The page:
Acer has recently gone live with the newest member of their Android-powered line up, the Acer Liquid E. The device set to take the markets soon will be powered by the impressive Android 2.1 OS and will pack a Qualcomm 8250 768 MHz snapdragon processor, one of the most powerful processors available to smart phones on the market today. In all truth, however, the Liquid E is simply an updated form of one of Acer's other recent releases, the Liquid. With similar specs and load outs the only real difference is seen in the form of the operating system it runs, yet even that can mean a huge step up from the previous phone version seen earlier.
The new 2.1 Android, also known as "Eclair", delivers a number of upgrades over the previous 1.6 "Donut" version, affording all users an overall much friendlier phone experience. Still, this does beg the question among many industry analysts why Acer did not simply issue an upgrade to the existing Liquid phone rather than investing more time and money into the complete new design of the Liquid E - a question that is still yet to be answered as of late.
Regardless, the Liquid E still packs an impressive 3.5-inch TFT capacitive touch screen (for ultra-friendly finger and thumb usage). Although it would have been nice to see a bit more than a measly 256k colors, the 480x800 WVGA resolution generally more than makes up for this. The device also sports a great media player to play back a number of different file formats, and with the added functionality of viewing YouTube, this makes entertainment a breeze.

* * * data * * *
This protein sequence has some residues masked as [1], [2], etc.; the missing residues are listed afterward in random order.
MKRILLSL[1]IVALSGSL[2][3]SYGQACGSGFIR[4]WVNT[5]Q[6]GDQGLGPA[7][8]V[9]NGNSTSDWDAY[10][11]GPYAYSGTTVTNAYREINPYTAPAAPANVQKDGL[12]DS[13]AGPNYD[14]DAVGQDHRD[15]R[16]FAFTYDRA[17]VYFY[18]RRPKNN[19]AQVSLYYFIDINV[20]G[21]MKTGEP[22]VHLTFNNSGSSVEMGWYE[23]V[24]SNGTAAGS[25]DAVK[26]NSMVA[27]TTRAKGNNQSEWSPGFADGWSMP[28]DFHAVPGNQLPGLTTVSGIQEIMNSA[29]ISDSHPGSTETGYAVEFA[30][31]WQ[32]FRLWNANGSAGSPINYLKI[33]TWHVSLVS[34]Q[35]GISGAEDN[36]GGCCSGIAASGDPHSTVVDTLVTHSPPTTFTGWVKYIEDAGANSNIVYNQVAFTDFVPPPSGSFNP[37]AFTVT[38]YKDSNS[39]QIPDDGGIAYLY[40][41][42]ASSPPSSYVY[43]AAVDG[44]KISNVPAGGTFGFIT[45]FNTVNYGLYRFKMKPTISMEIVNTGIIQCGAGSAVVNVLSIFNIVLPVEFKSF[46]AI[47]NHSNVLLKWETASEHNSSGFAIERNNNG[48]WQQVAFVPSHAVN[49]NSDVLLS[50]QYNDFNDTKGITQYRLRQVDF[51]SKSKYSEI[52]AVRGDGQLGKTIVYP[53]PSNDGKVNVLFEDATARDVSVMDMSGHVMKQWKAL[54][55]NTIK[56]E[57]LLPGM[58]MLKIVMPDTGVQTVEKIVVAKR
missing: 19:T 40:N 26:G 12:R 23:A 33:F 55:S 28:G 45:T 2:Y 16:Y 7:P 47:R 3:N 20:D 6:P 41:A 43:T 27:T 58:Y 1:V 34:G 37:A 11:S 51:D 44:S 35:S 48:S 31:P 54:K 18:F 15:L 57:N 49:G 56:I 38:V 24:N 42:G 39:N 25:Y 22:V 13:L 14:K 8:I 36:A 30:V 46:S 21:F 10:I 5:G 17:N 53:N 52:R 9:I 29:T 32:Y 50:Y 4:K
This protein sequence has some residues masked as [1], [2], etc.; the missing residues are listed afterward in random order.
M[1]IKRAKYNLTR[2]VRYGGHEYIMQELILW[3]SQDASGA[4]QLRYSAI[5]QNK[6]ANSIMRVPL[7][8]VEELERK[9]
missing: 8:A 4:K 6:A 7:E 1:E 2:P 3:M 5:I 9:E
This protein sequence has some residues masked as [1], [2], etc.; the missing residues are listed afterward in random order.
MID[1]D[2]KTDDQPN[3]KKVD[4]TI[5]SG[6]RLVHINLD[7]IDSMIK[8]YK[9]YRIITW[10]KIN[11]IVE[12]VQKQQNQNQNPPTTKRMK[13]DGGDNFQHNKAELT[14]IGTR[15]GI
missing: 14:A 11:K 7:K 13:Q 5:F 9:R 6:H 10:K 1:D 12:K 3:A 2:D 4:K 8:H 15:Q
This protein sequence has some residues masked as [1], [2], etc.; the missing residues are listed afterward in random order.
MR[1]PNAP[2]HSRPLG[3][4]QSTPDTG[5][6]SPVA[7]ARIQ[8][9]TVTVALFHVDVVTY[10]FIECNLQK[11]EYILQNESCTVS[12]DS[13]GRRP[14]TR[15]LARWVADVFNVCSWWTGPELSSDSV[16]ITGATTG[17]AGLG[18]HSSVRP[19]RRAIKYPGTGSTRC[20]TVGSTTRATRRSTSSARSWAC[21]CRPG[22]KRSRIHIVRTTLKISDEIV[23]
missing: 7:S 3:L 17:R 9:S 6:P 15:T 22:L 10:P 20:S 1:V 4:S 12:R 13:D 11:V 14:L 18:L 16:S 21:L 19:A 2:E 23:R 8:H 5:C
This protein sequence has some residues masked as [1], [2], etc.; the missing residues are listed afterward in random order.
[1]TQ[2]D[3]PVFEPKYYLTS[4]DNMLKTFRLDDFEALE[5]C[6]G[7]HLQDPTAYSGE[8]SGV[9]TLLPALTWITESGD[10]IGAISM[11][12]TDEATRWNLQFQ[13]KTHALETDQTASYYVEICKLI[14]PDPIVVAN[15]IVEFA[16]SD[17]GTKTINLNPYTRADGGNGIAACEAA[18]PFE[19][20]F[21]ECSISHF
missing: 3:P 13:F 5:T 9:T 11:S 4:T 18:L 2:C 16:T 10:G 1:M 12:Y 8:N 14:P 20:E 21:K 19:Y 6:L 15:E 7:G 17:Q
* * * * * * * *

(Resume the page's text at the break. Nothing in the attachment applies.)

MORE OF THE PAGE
Camera-wise, the Liquid E does sport a fairly decent five-megapixel camera, and along with a wide range of pre-installed as well as downloadable applications it's a breeze to quickly upload any photos you take to social media sites like Facebook and Flickr. Another big plus is that the camera comes with an LED flash (something not seen on all phones these days) as well as decent video capturing at 20fps, a relatively good auto-focus and even geotagging (for those interested in sharing the exact location a picture is shot from at any given moment).
The big bonus for the Liquid E comes in the form of its actual interface, though. Since the Liquid E is running the new Android 2.1 system that means the home screen is actually five screens, all of which are able to be interacted with in a 3-D viewing mode so that users can easily select which screen they want to zoom in on at any given time. Combined with the Snapdragon processor for quality application running this means a smooth, quality experience from the home screen onwards.
All in all, the new version of Android really does soup things up, although potential users might want to hold off to see what Acer's next handset has to offer by way of improved specs before making the leap to the Liquid E as of right this moment.
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